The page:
Olympic sprinter Marion Jones invited the U.S. Anti-Doping Agency yesterday to question her in a public forum such as in front of the U.S. Senate, saying USADA possessed no legitimate evidence of drug violations and should have exonerated her long ago.
Jones, a five-time Olympic medal winner, ridiculed the confidentiality with which USADA has conducted its month-long investigation of her, calling the agency a "secret, kangaroo court," and urging that the matter move to a venue "open for the entire world to see, hear and evaluate."
"I should have been cleared a long time ago," Jones said during a news conference in San Francisco that was televised on ESPN News. "I will answer all questions USADA is asking of me. . . . I will answer them in public, in the light of day, so the world can hear the questions, hear my responses, see the information and see for themselves that I am telling the truth."
In a five-paragraph statement issued shortly after the news conference, USADA Legal Director Travis T. Tygart defended the organization's standard protocols and confidentiality rules, saying they were designed to protect athletes.
"If Ms. Jones wants the truth to come out, then we share that goal," Tygart said. "No athlete who has not engaged in doping behavior has any reason to fear, or otherwise avoid, the USADA process. No athlete is entitled to preferred treatment or will be allowed to circumvent that process."
Jones was not among the four U.S. athletes to whom USADA last week sent letters giving notice of potential drug charges, but the agency requested another opportunity to question Jones, who met with USADA for three hours on May 24. Her attorneys have belittled USADA's evidence against her, which includes a coded calendar with the initials "MJ" that appears to document drug use but which is largely indecipherable.
They filed a motion last week asking prosecutors to unseal her grand jury testimony in the federal case involving the Bay Area Laboratory Co-Operative (BALCO) and have asked that USADA, which has access to documents seized in a federal raid of BALCO last fall, to wrap up its case and publicly clear her name.
"I have been patient," Jones said. "I have been cooperative. I have done all I can do to provide USADA with information that I have knowledge of because I believe in a drug-free sport and a drug-free Olympic team.
"The events of the last few weeks have led me more in sadness than in anger to conclude that USADA is not engaged in a fair process."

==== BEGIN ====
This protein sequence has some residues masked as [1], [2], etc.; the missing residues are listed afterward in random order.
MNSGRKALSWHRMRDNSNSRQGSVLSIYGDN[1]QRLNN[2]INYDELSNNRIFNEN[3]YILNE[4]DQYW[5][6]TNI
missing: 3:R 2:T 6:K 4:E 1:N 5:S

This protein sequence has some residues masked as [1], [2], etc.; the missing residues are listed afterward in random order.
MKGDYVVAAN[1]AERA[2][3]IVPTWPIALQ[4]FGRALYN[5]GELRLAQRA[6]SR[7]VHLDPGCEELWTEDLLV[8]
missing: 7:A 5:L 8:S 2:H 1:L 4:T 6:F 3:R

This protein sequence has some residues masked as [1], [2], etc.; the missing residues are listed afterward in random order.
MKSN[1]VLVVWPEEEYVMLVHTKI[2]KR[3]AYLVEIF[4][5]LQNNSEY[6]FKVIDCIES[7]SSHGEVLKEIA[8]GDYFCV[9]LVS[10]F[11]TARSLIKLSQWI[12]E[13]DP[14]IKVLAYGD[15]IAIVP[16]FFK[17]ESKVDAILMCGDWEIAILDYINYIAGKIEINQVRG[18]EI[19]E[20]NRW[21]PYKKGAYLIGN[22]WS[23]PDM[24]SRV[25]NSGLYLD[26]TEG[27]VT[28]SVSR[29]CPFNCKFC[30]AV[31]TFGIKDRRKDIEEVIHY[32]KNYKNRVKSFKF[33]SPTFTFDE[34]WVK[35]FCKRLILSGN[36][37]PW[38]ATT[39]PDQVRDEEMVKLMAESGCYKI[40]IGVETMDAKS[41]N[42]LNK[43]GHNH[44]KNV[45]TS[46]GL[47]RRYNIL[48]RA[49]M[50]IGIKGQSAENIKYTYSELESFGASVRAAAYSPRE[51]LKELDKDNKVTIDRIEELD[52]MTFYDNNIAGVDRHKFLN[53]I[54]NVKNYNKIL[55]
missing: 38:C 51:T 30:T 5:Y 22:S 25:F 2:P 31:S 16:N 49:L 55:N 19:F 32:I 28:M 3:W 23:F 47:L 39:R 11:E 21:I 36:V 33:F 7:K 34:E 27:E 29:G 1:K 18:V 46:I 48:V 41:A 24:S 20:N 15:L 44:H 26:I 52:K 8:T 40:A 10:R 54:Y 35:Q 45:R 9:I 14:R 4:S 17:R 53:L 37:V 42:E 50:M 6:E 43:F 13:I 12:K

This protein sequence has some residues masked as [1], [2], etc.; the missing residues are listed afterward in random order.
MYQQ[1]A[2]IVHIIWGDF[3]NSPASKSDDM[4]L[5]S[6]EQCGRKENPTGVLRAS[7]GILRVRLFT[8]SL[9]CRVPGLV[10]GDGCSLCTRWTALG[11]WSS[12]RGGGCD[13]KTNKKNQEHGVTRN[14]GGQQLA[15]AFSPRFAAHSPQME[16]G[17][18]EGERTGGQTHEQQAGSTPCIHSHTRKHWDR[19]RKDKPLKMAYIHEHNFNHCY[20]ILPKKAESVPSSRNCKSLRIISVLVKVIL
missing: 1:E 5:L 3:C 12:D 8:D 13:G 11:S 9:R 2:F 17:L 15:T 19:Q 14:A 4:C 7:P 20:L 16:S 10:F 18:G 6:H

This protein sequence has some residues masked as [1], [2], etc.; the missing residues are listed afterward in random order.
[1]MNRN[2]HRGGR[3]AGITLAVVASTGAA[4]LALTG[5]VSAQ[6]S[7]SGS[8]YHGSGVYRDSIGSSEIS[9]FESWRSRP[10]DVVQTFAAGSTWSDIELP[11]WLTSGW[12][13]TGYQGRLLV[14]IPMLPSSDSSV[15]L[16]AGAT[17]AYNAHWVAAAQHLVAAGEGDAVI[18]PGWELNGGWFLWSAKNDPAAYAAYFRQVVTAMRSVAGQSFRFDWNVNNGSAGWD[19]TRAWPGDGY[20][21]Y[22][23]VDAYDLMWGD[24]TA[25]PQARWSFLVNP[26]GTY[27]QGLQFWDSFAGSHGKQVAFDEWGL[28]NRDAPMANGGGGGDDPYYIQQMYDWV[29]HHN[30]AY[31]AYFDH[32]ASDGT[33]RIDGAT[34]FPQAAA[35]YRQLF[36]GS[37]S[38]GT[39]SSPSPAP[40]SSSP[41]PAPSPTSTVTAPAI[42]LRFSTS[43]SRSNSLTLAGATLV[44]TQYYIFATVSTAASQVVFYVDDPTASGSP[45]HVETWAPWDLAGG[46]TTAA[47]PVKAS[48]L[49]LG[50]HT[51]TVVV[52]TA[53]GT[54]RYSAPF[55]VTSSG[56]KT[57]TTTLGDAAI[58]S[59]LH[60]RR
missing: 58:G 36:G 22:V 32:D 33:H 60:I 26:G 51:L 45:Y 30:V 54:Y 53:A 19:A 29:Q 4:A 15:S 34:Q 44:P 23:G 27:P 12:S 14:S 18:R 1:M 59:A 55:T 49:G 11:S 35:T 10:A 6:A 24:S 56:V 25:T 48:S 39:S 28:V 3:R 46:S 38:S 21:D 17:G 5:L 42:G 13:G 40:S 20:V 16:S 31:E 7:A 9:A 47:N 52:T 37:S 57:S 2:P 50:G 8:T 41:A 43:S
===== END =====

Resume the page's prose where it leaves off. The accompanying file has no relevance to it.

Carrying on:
Tygart has said the agency would not be rushed to conclude its investigations by anyone or any approaching deadlines. He said in yesterday's statement that the agency typically did not comment on the substance of its work but felt compelled to address "Ms. Jones' baseless attacks on the USADA process."
The "confidentiality requirement was put in place to protect athletes and USADA abides by it," Tygart said. "Athletes are not constrained by this requirement. This means that any athlete including Ms. Jones is free to share all correspondence, documents and information requests they receive from USADA with the public.
"Any suggestion that the USADA process compromises any athletes' rights or is unfair is a blatant distortion of the truth. The truth is this arbitration process is grounded in a federal statute [the Ted Stevens Olympic and Amateur Sports Act] and contains all of the safeguards to ensure a fair hearing."
Jones also said she was unconcerned about recent developments in the federal steroid investigation surrounding BALCO, which in February led to the indictments of four men with BALCO ties. Two Bay Area newspapers have reported that BALCO President Victor Conte told investigators that he gave Jones and other athletes steroids, according to an investigator's report.
Jones admitted she received a mineral supplement, ZMA, provided by BALCO, but has repeatedly denied taking any performance-enhancing drugs. ZMA is a legal supplement sold widely, including in vitamin stores. Jones said she received the supplement through BALCO from 1999 to 2001, and said she continues to get ZMA through other sources including GNC, a well-known vitamin store.
Last week, Jones's ex-husband, C.J. Hunter, agreed to cooperate with USADA and federal prosecutors. On Tuesday, Conte promised to help identify U.S. athletes guilty of drug use so the United States could send a clean Olympic team to the 2004 Summer Games if President Bush intervened in his plea deal negotiations.
"The truth is my friend; transparency is my ally," Jones said. "If they tell the truth, I will be more excited than anybody that the information will be made public . . . if the truth is told, my name will be cleared."